What you should know about Prostate Health
There are lots of myths surrounding testing for prostate health but in reality, a simple blood test followed by a rectal exam could detect prostate cancer. Prostate cancer is one of the most curable cancers out there, with a survival rate of just over 90% if caught at the early stages. The test as we know it, PSA (Prostatic Specific Antigen) is a test for prostate problems, and it does not always indicate that there is prostate cancer. It could let you know that you have a prostate that is becoming enlarged and maybe beginning to cause urinary problems. The most important thing when it comes to prostate cancer is early detection. The earlier it’s caught, the easier it is to treat. But do remember also that prostate cancer may not present itself with any symptoms.
Symptoms to Look Out For
- Having to rush to the toilet to pass urine
- Passing urine more often than usual, especially at night
- Difficulty passing urine, including straining to pass it or stopping and starting
- A slow flow or a weak flow that may be intermittent
- A sense of not being able to completely empty the bladder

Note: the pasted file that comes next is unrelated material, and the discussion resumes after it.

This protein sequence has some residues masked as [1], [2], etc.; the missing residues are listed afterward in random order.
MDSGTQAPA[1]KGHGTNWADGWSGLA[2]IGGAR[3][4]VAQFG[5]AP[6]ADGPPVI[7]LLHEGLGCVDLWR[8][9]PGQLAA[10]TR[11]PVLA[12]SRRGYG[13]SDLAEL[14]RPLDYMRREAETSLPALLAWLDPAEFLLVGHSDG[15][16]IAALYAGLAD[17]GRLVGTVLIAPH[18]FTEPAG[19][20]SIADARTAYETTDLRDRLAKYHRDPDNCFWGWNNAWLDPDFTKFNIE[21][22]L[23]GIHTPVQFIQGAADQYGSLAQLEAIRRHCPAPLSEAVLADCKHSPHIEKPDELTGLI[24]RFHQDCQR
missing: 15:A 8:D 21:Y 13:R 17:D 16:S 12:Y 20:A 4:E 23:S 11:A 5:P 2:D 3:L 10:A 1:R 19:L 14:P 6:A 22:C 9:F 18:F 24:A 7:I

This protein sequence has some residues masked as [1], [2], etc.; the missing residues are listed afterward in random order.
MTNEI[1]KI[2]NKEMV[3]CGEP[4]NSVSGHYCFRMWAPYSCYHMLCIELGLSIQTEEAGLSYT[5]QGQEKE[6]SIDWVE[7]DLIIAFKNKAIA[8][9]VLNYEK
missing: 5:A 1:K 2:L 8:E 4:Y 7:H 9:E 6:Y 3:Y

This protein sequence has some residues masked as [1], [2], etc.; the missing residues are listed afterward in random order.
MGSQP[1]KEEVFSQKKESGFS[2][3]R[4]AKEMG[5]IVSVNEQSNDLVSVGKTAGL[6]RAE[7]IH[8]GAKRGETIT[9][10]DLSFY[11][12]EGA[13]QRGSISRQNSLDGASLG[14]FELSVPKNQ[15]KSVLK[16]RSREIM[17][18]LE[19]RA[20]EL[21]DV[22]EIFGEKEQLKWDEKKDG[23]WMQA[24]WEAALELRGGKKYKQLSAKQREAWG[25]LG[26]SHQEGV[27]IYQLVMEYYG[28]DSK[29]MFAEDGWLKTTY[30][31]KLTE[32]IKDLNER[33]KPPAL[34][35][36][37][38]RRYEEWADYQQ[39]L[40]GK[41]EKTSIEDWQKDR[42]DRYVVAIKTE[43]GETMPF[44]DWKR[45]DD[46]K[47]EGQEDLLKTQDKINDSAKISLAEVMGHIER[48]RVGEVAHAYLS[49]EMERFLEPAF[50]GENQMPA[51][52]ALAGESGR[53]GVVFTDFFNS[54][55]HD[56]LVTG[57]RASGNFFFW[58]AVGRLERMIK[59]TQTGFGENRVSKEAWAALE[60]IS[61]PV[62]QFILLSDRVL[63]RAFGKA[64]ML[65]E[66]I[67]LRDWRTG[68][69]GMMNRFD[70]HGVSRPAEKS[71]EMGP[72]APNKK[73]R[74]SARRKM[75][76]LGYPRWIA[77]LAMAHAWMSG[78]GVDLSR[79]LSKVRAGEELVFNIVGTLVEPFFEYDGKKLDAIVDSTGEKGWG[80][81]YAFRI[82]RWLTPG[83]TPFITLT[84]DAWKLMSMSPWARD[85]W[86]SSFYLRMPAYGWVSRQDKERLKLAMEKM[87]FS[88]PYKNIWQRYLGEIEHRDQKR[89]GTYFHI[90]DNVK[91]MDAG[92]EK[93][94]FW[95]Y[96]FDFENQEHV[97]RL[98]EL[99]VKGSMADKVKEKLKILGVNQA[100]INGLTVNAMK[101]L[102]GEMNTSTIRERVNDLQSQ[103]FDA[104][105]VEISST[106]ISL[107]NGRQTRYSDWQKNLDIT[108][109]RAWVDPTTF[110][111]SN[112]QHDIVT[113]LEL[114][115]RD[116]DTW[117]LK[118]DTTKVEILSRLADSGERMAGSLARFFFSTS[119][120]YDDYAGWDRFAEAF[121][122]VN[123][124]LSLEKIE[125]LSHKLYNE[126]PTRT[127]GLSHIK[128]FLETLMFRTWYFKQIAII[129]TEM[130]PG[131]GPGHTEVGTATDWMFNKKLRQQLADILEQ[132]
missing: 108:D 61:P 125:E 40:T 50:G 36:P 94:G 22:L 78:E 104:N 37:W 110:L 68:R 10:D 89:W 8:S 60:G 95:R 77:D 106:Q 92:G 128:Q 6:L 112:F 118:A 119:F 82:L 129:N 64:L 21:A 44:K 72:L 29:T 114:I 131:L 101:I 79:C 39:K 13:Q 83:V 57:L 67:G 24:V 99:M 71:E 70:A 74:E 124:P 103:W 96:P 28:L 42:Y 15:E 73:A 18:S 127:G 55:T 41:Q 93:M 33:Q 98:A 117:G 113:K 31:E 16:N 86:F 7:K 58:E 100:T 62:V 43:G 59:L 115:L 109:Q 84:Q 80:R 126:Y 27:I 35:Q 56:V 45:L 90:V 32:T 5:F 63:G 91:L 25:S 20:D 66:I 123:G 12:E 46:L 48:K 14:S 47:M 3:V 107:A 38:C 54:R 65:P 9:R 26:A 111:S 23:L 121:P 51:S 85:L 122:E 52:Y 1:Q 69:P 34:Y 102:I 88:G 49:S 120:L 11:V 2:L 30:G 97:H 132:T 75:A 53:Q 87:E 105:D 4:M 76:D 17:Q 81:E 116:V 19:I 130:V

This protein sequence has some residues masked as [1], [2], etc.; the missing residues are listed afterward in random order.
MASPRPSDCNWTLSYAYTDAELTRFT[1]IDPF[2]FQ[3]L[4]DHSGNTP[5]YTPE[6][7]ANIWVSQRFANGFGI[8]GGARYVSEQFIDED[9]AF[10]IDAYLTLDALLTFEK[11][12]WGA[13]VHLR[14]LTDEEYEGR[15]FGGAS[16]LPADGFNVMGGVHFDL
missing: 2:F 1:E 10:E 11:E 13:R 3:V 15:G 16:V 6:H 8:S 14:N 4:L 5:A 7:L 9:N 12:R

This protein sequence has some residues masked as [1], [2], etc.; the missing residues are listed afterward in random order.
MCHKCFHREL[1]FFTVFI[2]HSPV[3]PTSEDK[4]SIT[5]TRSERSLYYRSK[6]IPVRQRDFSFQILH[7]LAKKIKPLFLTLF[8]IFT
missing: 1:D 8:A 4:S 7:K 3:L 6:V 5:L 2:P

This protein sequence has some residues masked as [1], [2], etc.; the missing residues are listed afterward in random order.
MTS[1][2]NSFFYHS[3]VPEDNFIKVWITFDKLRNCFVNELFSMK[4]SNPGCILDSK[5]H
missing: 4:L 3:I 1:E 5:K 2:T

- Pain when passing urine
- Blood in the urine or in the semen
Once you hit 50, your chances of developing prostate cancer increase. You are also two and a half times more likely to develop prostate cancer if your father, uncle or brother has had it so it’s important to know your family history. If you know you have a family history you should go to your doctor earlier and have a conversation about your prostate health, it is usually recommended at the age of 45. If you have sons, you should also talk to them at a certain age about their risk of developing prostate cancer.
What are the tests?
Talk to your GP about your prostate health and if he would recommend the PSA blood test. If he carries out a blood test and the results come back abnormal, your doctor will do a DRE (digital rectal exam) to make sure that the prostate is the shape and size it’s supposed to be a nd check for any irregularities. If your doctor is concerned, he will usually ask for a repeat PSA six weeks later and if it is still abnormal for your age, he will send you to a clinic to be seen by a specialist. At this clinic you may be sent for scans or a biopsy.
If you are diagnosed with prostate cancer remember the treatment is very individualised and important decisions need to be made so that you can live with the best quality of life possible. Your doctor and Nurse Specialist will help you to make an informed decision.
For more information, check out the Marie Keating Foundation: https://www.mariekeating.ie/cancer-information/prostate-cancer/